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Insider Trading on FDA Leaks Charged against Visium's Valvani

Insider Trading on FDA Leaks Charged against Visium's Valvani
In one of the biggest insider trading cases since a 2014 court ruling made it harder for U.S. prosecutors to pursue them, a Manhattan hedge fund manager was charged with trading on confidential tips about drug approvals.
By gaining advance word about U.S. Food and Drug Administration approvals of generic drug applications, Sanjay Valvani of Visium Asset Management LP has been accused of fraudulently making $25 million by U.S. Attorney Preet Bharara in Manhattan.
Gordon Johnston, a consultant who got tips from a friend and former FDA colleague still working at the agency was the provider of the inside information, prosecutors said.
Prosecutors said that Christopher Plaford, then a Visium portfolio manager, made his own illegal trades from the tips that were passed on to him by Valvani.
"Sadly these are schemes we see time and time again, where lies and use of non-public information profits those conducting the crimes, and everyday investors lose out," FBI Assistant Director-in-Charge Diego Rodriguez said in a statement.
Allegations of fraudulently inflating the value and liquidity of a bond fund they oversaw by getting "sham" price quotations from brokers, in an effort to prevent investors from demanding their money back have been leveled against Plaford and Stefan Lumiere, another former Visium portfolio manager by the prosecutors.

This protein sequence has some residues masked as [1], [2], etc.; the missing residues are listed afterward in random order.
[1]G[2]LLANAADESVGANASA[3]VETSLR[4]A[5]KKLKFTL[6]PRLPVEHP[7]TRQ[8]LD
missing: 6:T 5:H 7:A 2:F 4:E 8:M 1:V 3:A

Major cases such as that of hedge fund manager Raj Rajaratnam and Steven A. Cohen's firm SAC Capital Advisors have been successfully brought to a conclusion by Bharara. However since December 2014 when a federal appeals court in Manhattan voided his convictions of hedge fund managers Todd Newman and Anthony Chiasson, such cases became tougher to prosecute. Traders had to know the people who provided inside tips received something consequential in exchange had to be established by prosecutors, the court had said.
Bharara was accused of "stretching the facts and law to try to transform entirely innocent trading decisions into a crime" by Barry Berke, a lawyer for Valvani, in a statement.
Valvani was described as "an innocent man whose investment decisions were always based on rigorous and entirely appropriate research and analysis" by Berke.
In the U.S. District Court in Manhattan, Valvani, 44, of Brooklyn, New York, pleaded not guilty to five counts including securities fraud, wire fraud and conspiracy. He was freed on $5 million bond secured by his home.
Visium oversees about $7 billion of assets and was funded in 2005 by Jacob Gottlieb, who has a medical degree. Investors asked to redeem about $1.5 billion after news of the federal probes surfaced, The Wall Street Journal said last month.
"I am deeply saddened by today's events," Gottlieb said in an email. Visium was not charged.
Centered on "political intelligence" that Johnston got from his former colleague at the FDA, Valvani's alleged scheme ran from 2005 to 2011.
Valvani asked Visium chief financial officer in a Jan. 6, 2010 email to award a raise even though Visium paid Johnston hundreds of thousands of dollars over the years, according to court papers.
(Source: www.reuters,com) 

Christopher J. Mitchell

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